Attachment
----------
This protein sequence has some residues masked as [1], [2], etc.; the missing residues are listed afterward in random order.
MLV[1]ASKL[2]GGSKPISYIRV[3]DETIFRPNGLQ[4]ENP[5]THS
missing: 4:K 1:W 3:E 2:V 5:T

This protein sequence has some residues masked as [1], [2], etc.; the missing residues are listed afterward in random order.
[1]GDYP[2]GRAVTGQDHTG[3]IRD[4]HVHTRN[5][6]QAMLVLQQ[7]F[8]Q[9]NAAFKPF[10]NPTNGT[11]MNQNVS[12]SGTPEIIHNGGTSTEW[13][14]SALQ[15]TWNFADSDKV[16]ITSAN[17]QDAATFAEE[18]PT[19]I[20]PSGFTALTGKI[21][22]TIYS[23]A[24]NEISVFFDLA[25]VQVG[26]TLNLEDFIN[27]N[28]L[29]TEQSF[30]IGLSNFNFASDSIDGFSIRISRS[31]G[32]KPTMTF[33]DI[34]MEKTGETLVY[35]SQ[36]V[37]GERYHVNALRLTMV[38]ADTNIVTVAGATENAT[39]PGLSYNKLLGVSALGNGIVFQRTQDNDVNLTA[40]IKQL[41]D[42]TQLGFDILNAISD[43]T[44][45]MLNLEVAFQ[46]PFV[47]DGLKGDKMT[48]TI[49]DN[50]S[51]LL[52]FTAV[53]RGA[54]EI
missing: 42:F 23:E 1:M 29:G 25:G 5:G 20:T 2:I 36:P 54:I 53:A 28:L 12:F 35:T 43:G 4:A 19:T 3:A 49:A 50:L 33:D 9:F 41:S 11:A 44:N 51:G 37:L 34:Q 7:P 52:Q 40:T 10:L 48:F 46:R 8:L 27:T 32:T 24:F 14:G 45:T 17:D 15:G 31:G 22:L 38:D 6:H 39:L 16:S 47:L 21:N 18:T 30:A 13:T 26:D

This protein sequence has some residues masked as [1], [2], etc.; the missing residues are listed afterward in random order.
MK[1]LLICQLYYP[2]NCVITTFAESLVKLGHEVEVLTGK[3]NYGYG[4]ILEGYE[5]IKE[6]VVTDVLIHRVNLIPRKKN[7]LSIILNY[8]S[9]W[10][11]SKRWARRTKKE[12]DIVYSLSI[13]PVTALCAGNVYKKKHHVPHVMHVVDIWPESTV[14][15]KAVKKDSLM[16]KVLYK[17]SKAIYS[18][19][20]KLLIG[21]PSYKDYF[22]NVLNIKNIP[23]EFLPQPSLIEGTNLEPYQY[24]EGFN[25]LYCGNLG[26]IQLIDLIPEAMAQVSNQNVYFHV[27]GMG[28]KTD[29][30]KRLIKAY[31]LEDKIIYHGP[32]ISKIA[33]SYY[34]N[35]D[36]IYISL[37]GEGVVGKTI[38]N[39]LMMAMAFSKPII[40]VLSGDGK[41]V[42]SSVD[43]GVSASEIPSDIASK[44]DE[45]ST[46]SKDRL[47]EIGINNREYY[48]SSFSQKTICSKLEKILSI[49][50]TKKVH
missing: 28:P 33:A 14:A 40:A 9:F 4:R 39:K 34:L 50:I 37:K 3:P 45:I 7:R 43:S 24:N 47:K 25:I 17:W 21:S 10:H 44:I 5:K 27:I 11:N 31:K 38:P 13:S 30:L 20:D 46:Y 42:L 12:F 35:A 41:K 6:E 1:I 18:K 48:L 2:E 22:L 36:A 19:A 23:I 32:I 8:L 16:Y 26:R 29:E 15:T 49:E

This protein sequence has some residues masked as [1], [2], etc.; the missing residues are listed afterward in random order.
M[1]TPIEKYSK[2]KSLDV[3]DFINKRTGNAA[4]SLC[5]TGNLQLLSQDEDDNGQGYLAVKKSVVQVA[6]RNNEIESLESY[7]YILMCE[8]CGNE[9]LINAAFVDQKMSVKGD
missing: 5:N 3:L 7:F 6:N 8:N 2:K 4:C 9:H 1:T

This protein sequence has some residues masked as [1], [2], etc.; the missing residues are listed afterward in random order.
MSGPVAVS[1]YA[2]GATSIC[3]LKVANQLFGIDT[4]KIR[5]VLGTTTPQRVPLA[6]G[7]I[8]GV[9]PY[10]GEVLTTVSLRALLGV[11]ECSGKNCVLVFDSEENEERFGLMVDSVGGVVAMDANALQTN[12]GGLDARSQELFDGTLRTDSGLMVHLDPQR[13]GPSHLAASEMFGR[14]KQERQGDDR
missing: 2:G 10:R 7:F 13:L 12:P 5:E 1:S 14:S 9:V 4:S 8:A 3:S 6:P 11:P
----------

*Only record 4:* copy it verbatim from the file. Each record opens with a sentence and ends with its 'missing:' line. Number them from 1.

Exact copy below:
This protein sequence has some residues masked as [1], [2], etc.; the missing residues are listed afterward in random order.
M[1]TPIEKYSK[2]KSLDV[3]DFINKRTGNAA[4]SLC[5]TGNLQLLSQDEDDNGQGYLAVKKSVVQVA[6]RNNEIESLESY[7]YILMCE[8]CGNE[9]LINAAFVDQKMSVKGD
missing: 5:N 3:L 7:F 6:N 8:N 2:K 4:C 9:H 1:T